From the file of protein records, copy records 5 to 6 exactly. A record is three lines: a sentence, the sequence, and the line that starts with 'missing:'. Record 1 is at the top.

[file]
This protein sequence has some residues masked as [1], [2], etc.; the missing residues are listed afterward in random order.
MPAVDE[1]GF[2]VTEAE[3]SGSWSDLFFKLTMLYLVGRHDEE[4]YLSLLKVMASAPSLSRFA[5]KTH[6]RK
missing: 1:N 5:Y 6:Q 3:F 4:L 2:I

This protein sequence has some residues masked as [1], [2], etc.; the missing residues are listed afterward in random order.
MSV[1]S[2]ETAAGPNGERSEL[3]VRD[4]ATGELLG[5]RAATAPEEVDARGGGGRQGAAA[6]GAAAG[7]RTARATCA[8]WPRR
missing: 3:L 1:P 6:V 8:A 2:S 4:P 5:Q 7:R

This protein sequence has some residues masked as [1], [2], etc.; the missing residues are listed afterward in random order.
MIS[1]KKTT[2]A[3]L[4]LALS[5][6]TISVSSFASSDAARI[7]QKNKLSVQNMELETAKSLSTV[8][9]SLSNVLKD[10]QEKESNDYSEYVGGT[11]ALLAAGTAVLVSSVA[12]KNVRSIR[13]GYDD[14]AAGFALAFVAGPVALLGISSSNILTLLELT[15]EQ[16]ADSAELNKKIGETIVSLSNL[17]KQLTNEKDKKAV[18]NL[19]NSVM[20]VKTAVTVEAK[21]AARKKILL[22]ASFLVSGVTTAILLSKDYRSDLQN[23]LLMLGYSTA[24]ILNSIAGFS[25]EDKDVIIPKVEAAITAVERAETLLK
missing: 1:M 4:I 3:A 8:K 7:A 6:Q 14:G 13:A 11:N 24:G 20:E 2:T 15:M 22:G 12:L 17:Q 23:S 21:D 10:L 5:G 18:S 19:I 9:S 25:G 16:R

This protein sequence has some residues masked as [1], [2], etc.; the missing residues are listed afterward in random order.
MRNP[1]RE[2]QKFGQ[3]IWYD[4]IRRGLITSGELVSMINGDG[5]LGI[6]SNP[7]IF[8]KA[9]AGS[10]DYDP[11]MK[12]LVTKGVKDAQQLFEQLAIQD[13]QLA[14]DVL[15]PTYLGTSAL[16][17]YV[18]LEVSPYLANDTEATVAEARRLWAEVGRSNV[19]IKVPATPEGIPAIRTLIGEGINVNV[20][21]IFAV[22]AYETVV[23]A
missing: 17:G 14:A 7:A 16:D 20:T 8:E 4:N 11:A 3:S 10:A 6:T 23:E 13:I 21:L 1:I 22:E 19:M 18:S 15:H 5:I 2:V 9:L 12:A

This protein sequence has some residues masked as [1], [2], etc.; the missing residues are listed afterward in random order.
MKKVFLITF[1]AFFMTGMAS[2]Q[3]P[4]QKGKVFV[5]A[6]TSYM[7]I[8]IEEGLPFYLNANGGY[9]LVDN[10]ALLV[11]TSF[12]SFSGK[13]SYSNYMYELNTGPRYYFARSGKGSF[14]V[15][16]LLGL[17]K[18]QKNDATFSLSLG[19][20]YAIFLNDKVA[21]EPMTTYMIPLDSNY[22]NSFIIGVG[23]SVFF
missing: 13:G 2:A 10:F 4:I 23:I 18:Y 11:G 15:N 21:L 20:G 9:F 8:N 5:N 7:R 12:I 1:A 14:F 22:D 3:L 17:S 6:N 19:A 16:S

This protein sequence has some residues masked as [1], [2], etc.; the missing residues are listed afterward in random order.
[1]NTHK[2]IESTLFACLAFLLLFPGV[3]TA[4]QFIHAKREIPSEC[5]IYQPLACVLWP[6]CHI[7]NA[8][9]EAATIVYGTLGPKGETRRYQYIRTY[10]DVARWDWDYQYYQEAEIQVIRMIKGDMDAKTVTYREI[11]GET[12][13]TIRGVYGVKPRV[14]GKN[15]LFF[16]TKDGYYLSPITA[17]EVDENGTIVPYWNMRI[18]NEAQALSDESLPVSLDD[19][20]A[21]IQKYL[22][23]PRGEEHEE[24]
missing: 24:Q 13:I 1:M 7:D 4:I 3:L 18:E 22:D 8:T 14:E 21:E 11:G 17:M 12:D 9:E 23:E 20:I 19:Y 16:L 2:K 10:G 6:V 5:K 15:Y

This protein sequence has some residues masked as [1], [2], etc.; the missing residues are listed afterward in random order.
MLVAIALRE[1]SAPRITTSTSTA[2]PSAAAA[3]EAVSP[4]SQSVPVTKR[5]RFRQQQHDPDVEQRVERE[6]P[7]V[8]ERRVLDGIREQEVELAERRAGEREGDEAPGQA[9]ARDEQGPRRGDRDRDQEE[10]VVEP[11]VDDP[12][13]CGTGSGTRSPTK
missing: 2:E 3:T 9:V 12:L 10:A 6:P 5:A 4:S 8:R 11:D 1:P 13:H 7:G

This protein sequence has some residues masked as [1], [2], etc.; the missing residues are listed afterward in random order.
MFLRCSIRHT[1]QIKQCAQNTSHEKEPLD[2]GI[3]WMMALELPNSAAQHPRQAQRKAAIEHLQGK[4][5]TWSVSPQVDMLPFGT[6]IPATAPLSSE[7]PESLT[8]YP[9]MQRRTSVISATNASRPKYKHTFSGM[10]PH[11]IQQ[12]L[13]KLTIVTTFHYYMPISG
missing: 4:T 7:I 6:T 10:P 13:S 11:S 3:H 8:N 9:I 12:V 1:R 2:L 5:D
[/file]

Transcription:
This protein sequence has some residues masked as [1], [2], etc.; the missing residues are listed afterward in random order.
MKKVFLITF[1]AFFMTGMAS[2]Q[3]P[4]QKGKVFV[5]A[6]TSYM[7]I[8]IEEGLPFYLNANGGY[9]LVDN[10]ALLV[11]TSF[12]SFSGK[13]SYSNYMYELNTGPRYYFARSGKGSF[14]V[15][16]LLGL[17]K[18]QKNDATFSLSLG[19][20]YAIFLNDKVA[21]EPMTTYMIPLDSNY[22]NSFIIGVG[23]SVFF
missing: 13:G 2:A 10:F 4:I 23:I 18:Y 11:G 15:N 21:L 20:G 9:F 8:N 5:N 7:R 12:I 1:A 14:F 22:D 3:L 17:S 6:N 19:A 16:S

This protein sequence has some residues masked as [1], [2], etc.; the missing residues are listed afterward in random order.
[1]NTHK[2]IESTLFACLAFLLLFPGV[3]TA[4]QFIHAKREIPSEC[5]IYQPLACVLWP[6]CHI[7]NA[8][9]EAATIVYGTLGPKGETRRYQYIRTY[10]DVARWDWDYQYYQEAEIQVIRMIKGDMDAKTVTYREI[11]GET[12][13]TIRGVYGVKPRV[14]GKN[15]LFF[16]TKDGYYLSPITA[17]EVDENGTIVPYWNMRI[18]NEAQALSDESLPVSLDD[19][20]A[21]IQKYL[22][23]PRGEEHEE[24]
missing: 24:Q 13:I 1:M 7:D 4:I 3:L 18:E 22:D 8:T 14:E 21:E 11:G 17:M 12:D 9:E 23:E 20:I 19:Y 16:L 2:K 10:G 6:V 5:K 15:Y